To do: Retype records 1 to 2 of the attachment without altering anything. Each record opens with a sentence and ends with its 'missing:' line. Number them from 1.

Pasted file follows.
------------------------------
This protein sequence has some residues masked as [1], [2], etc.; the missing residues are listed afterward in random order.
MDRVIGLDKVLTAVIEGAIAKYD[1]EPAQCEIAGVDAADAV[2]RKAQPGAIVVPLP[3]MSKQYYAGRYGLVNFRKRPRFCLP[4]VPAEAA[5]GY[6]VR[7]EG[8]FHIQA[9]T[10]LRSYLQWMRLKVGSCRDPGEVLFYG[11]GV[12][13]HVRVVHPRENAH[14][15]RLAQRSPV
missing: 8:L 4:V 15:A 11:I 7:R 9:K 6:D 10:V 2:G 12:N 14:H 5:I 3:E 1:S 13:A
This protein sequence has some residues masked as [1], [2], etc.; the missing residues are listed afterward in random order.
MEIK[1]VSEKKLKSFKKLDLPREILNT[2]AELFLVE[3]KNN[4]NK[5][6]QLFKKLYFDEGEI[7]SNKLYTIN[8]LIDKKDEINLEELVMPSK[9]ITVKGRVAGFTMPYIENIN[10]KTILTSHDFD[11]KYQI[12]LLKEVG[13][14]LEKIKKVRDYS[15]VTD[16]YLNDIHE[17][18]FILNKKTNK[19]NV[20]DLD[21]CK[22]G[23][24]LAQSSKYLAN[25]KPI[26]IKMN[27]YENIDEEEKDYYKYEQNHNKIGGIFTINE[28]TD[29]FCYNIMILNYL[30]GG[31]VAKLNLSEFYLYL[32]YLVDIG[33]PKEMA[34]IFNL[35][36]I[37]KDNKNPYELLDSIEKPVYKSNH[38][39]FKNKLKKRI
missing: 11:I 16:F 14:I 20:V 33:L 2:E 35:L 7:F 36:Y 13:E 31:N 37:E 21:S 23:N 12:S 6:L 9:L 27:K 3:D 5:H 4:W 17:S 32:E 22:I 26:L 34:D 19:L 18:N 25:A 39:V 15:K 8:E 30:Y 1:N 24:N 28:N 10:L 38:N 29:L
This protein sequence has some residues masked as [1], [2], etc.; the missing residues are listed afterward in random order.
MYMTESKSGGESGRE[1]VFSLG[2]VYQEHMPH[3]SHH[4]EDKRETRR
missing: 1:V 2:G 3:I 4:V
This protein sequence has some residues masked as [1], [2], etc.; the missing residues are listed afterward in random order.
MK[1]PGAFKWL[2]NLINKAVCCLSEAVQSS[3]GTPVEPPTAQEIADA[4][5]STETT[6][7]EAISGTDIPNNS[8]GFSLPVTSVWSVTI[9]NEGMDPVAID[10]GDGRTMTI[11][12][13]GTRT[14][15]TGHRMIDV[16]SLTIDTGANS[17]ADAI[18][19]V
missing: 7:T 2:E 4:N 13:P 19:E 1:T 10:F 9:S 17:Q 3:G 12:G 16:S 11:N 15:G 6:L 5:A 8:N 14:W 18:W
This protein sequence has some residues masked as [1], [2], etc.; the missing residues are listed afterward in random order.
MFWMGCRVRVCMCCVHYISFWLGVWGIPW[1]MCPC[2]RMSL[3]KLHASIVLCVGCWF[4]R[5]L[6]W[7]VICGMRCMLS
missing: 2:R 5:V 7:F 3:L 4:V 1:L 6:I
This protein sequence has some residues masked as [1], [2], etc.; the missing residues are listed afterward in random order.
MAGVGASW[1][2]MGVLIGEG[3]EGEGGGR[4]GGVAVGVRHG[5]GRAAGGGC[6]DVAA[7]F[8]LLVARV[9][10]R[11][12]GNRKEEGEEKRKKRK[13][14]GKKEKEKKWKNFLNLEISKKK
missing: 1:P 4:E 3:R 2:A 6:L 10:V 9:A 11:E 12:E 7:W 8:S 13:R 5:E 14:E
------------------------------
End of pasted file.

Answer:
This protein sequence has some residues masked as [1], [2], etc.; the missing residues are listed afterward in random order.
MDRVIGLDKVLTAVIEGAIAKYD[1]EPAQCEIAGVDAADAV[2]RKAQPGAIVVPLP[3]MSKQYYAGRYGLVNFRKRPRFCLP[4]VPAEAA[5]GY[6]VR[7]EG[8]FHIQA[9]T[10]LRSYLQWMRLKVGSCRDPGEVLFYG[11]GV[12][13]HVRVVHPRENAH[14][15]RLAQRSPV
missing: 8:L 4:V 15:A 11:I 7:R 9:K 6:D 10:V 2:G 12:N 14:H 5:I 3:E 1:S 13:A
This protein sequence has some residues masked as [1], [2], etc.; the missing residues are listed afterward in random order.
MEIK[1]VSEKKLKSFKKLDLPREILNT[2]AELFLVE[3]KNN[4]NK[5][6]QLFKKLYFDEGEI[7]SNKLYTIN[8]LIDKKDEINLEELVMPSK[9]ITVKGRVAGFTMPYIENIN[10]KTILTSHDFD[11]KYQI[12]LLKEVG[13][14]LEKIKKVRDYS[15]VTD[16]YLNDIHE[17][18]FILNKKTNK[19]NV[20]DLD[21]CK[22]G[23][24]LAQSSKYLAN[25]KPI[26]IKMN[27]YENIDEEEKDYYKYEQNHNKIGGIFTINE[28]TD[29]FCYNIMILNYL[30]GG[31]VAKLNLSEFYLYL[32]YLVDIG[33]PKEMA[34]IFNL[35][36]I[37]KDNKNPYELLDSIEKPVYKSNH[38][39]FKNKLKKRI
missing: 11:I 16:F 14:I 20:V 33:L 2:E 35:L 7:F 36:Y 13:E 31:N 37:E 21:S 23:N 12:S 6:L 9:L 27:K 3:D 5:H 4:W 17:S 32:E 22:I 26:L 34:D 19:L 18:N 25:A 39:V 15:K 8:E 30:Y 1:N 24:N 28:N 10:L 38:N 29:L